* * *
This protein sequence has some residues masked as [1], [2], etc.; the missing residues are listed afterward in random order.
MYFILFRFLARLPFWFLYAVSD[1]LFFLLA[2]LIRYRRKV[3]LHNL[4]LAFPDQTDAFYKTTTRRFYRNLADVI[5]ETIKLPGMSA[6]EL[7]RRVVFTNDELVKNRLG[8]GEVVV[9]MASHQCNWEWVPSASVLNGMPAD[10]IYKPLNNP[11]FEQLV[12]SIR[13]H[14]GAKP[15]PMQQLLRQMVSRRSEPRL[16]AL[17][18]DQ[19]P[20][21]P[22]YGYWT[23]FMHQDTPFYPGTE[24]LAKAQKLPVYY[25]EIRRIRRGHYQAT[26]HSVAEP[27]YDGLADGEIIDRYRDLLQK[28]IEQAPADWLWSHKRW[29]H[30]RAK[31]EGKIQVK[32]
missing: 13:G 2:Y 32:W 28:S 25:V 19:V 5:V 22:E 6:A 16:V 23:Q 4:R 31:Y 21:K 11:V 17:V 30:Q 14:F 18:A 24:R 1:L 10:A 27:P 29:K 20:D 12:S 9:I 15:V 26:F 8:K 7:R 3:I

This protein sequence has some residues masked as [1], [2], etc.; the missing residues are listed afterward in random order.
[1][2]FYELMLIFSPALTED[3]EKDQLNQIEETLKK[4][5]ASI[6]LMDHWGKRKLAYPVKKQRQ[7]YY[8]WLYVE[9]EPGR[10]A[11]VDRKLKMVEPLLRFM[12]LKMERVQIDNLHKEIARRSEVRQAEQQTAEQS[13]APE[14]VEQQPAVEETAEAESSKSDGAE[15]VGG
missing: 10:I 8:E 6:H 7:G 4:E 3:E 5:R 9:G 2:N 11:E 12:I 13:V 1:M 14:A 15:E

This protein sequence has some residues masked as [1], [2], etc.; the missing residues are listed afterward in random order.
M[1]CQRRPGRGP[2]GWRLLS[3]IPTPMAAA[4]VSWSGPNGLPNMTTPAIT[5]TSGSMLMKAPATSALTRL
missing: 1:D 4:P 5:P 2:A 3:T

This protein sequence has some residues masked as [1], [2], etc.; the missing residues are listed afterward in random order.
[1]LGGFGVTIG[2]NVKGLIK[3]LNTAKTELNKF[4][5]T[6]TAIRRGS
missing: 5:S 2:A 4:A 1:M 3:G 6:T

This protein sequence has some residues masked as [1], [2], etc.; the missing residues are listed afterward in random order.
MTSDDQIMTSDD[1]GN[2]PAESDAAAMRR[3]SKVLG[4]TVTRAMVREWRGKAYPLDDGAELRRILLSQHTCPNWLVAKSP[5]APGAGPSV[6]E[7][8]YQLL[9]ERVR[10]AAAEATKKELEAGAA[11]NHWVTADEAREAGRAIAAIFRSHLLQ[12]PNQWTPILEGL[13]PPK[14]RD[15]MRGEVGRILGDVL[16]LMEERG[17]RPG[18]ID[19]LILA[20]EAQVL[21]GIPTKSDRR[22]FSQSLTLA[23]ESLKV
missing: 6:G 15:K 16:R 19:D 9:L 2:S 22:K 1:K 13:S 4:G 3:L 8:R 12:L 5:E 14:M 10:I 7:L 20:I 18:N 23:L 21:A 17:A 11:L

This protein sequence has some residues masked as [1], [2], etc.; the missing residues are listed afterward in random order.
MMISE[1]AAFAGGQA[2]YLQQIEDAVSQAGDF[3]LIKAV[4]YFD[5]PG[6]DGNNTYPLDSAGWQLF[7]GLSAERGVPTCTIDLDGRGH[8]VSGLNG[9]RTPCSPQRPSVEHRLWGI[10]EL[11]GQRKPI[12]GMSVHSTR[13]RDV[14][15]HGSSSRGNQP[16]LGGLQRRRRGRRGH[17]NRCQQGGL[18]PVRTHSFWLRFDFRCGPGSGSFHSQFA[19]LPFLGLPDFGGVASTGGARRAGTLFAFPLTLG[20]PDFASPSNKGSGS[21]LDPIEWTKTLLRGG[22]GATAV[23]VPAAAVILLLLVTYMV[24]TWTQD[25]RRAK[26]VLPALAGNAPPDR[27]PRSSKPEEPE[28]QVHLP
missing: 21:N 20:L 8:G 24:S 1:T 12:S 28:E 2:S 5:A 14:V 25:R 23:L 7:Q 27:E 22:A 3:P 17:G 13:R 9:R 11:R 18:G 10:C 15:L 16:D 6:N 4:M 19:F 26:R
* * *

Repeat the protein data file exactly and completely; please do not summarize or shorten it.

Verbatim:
This protein sequence has some residues masked as [1], [2], etc.; the missing residues are listed afterward in random order.
MYFILFRFLARLPFWFLYAVSD[1]LFFLLA[2]LIRYRRKV[3]LHNL[4]LAFPDQTDAFYKTTTRRFYRNLADVI[5]ETIKLPGMSA[6]EL[7]RRVVFTNDELVKNRLG[8]GEVVV[9]MASHQCNWEWVPSASVLNGMPAD[10]IYKPLNNP[11]FEQLV[12]SIR[13]H[14]GAKP[15]PMQQLLRQMVSRRSEPRL[16]AL[17][18]DQ[19]P[20][21]P[22]YGYWT[23]FMHQDTPFYPGTE[24]LAKAQKLPVYY[25]EIRRIRRGHYQAT[26]HSVAEP[27]YDGLADGEIIDRYRDLLQK[28]IEQAPADWLWSHKRW[29]H[30]RAK[31]EGKIQVK[32]
missing: 13:G 2:Y 32:W 28:S 25:V 19:V 5:V 22:E 6:A 16:V 23:Q 4:R 31:Y 21:K 11:V 17:V 30:Q 14:F 18:A 24:R 1:L 10:A 27:P 29:K 20:D 12:S 9:I 15:V 26:F 8:K 7:R 3:I

This protein sequence has some residues masked as [1], [2], etc.; the missing residues are listed afterward in random order.
[1][2]FYELMLIFSPALTED[3]EKDQLNQIEETLKK[4][5]ASI[6]LMDHWGKRKLAYPVKKQRQ[7]YY[8]WLYVE[9]EPGR[10]A[11]VDRKLKMVEPLLRFM[12]LKMERVQIDNLHKEIARRSEVRQAEQQTAEQS[13]APE[14]VEQQPAVEETAEAESSKSDGAE[15]VGG
missing: 10:I 8:E 6:H 7:G 4:E 3:E 5:R 9:G 2:N 11:E 12:I 13:V 1:M 14:A 15:E

This protein sequence has some residues masked as [1], [2], etc.; the missing residues are listed afterward in random order.
M[1]CQRRPGRGP[2]GWRLLS[3]IPTPMAAA[4]VSWSGPNGLPNMTTPAIT[5]TSGSMLMKAPATSALTRL
missing: 1:D 4:P 5:P 2:A 3:T

This protein sequence has some residues masked as [1], [2], etc.; the missing residues are listed afterward in random order.
[1]LGGFGVTIG[2]NVKGLIK[3]LNTAKTELNKF[4][5]T[6]TAIRRGS
missing: 5:S 2:A 4:A 1:M 3:G 6:T

This protein sequence has some residues masked as [1], [2], etc.; the missing residues are listed afterward in random order.
MTSDDQIMTSDD[1]GN[2]PAESDAAAMRR[3]SKVLG[4]TVTRAMVREWRGKAYPLDDGAELRRILLSQHTCPNWLVAKSP[5]APGAGPSV[6]E[7][8]YQLL[9]ERVR[10]AAAEATKKELEAGAA[11]NHWVTADEAREAGRAIAAIFRSHLLQ[12]PNQWTPILEGL[13]PPK[14]RD[15]MRGEVGRILGDVL[16]LMEERG[17]RPG[18]ID[19]LILA[20]EAQVL[21]GIPTKSDRR[22]FSQSLTLA[23]ESLKV
missing: 6:G 15:K 16:R 19:D 9:L 2:S 22:K 1:K 13:S 4:G 3:L 8:R 12:L 5:E 14:M 10:I 7:L 20:I 18:N 23:L 21:A 17:A 11:L

This protein sequence has some residues masked as [1], [2], etc.; the missing residues are listed afterward in random order.
MMISE[1]AAFAGGQA[2]YLQQIEDAVSQAGDF[3]LIKAV[4]YFD[5]PG[6]DGNNTYPLDSAGWQLF[7]GLSAERGVPTCTIDLDGRGH[8]VSGLNG[9]RTPCSPQRPSVEHRLWGI[10]EL[11]GQRKPI[12]GMSVHSTR[13]RDV[14][15]HGSSSRGNQP[16]LGGLQRRRRGRRGH[17]NRCQQGGL[18]PVRTHSFWLRFDFRCGPGSGSFHSQFA[19]LPFLGLPDFGGVASTGGARRAGTLFAFPLTLG[20]PDFASPSNKGSGS[21]LDPIEWTKTLLRGG[22]GATAV[23]VPAAAVILLLLVTYMV[24]TWTQD[25]RRAK[26]VLPALAGNAPPDR[27]PRSSKPEEPE[28]QVHLP
missing: 21:N 20:L 8:G 24:S 1:T 12:S 28:E 2:S 5:A 14:V 25:R 23:L 7:Q 27:E 22:A 3:P 17:G 13:R 9:R 11:R 18:G 10:C 15:L 16:D 6:N 4:M 19:F 26:R